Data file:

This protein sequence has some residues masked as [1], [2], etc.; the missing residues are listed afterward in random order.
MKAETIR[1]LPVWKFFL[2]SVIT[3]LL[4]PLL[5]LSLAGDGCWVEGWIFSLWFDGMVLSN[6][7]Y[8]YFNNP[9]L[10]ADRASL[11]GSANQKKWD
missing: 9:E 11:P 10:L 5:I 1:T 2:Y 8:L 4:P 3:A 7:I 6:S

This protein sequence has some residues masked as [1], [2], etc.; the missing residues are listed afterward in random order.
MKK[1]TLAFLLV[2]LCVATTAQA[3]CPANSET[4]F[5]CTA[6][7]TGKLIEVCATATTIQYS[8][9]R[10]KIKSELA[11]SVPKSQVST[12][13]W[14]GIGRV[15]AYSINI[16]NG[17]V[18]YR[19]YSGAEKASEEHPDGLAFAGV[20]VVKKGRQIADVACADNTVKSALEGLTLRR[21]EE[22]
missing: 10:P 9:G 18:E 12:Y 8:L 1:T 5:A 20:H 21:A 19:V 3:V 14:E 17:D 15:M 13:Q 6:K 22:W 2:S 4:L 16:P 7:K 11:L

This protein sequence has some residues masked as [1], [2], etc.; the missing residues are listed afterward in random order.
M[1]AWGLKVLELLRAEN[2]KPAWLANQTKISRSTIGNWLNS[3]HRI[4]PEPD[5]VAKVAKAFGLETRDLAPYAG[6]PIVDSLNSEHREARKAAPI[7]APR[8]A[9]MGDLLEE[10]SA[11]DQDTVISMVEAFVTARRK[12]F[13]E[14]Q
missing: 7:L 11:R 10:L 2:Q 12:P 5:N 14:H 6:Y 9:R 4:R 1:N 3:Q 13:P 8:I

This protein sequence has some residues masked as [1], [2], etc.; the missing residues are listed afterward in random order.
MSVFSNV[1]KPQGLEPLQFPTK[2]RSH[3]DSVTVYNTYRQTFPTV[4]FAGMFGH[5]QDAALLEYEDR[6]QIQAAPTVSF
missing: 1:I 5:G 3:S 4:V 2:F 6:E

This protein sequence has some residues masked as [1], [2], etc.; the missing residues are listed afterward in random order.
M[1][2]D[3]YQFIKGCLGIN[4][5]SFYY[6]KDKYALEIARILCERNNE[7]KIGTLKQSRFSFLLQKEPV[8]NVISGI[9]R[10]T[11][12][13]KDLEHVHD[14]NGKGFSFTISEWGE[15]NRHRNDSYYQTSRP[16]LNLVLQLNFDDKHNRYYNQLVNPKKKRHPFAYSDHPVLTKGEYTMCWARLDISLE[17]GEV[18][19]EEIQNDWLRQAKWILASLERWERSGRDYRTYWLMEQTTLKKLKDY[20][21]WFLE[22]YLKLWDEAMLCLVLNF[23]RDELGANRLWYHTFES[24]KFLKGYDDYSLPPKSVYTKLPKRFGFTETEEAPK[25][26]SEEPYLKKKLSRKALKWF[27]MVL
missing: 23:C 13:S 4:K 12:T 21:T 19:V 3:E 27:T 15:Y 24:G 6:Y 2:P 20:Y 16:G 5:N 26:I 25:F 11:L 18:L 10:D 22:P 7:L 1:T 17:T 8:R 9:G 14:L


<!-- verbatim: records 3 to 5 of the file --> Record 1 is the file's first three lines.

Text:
This protein sequence has some residues masked as [1], [2], etc.; the missing residues are listed afterward in random order.
M[1]AWGLKVLELLRAEN[2]KPAWLANQTKISRSTIGNWLNS[3]HRI[4]PEPD[5]VAKVAKAFGLETRDLAPYAG[6]PIVDSLNSEHREARKAAPI[7]APR[8]A[9]MGDLLEE[10]SA[11]DQDTVISMVEAFVTARRK[12]F[13]E[14]Q
missing: 7:L 11:R 10:L 2:Q 12:P 5:N 14:H 6:Y 9:R 4:R 1:N 3:Q 13:P 8:I

This protein sequence has some residues masked as [1], [2], etc.; the missing residues are listed afterward in random order.
MSVFSNV[1]KPQGLEPLQFPTK[2]RSH[3]DSVTVYNTYRQTFPTV[4]FAGMFGH[5]QDAALLEYEDR[6]QIQAAPTVSF
missing: 1:I 5:G 3:S 4:V 2:F 6:E

This protein sequence has some residues masked as [1], [2], etc.; the missing residues are listed afterward in random order.
M[1][2]D[3]YQFIKGCLGIN[4][5]SFYY[6]KDKYALEIARILCERNNE[7]KIGTLKQSRFSFLLQKEPV[8]NVISGI[9]R[10]T[11][12][13]KDLEHVHD[14]NGKGFSFTISEWGE[15]NRHRNDSYYQTSRP[16]LNLVLQLNFDDKHNRYYNQLVNPKKKRHPFAYSDHPVLTKGEYTMCWARLDISLE[17]GEV[18][19]EEIQNDWLRQAKWILASLERWERSGRDYRTYWLMEQTTLKKLKDY[20][21]WFLE[22]YLKLWDEAMLCLVLNF[23]RDELGANRLWYHTFES[24]KFLKGYDDYSLPPKSVYTKLPKRFGFTETEEAPK[25][26]SEEPYLKKKLSRKALKWF[27]MVL
missing: 23:C 13:S 4:K 12:T 21:T 19:V 3:E 27:T 15:Y 24:G 6:Y 2:P 20:Y 16:G 5:N 26:I 25:F 11:L 18:L 10:D 22:P 7:L 1:T 17:T 8:R 9:G 14:L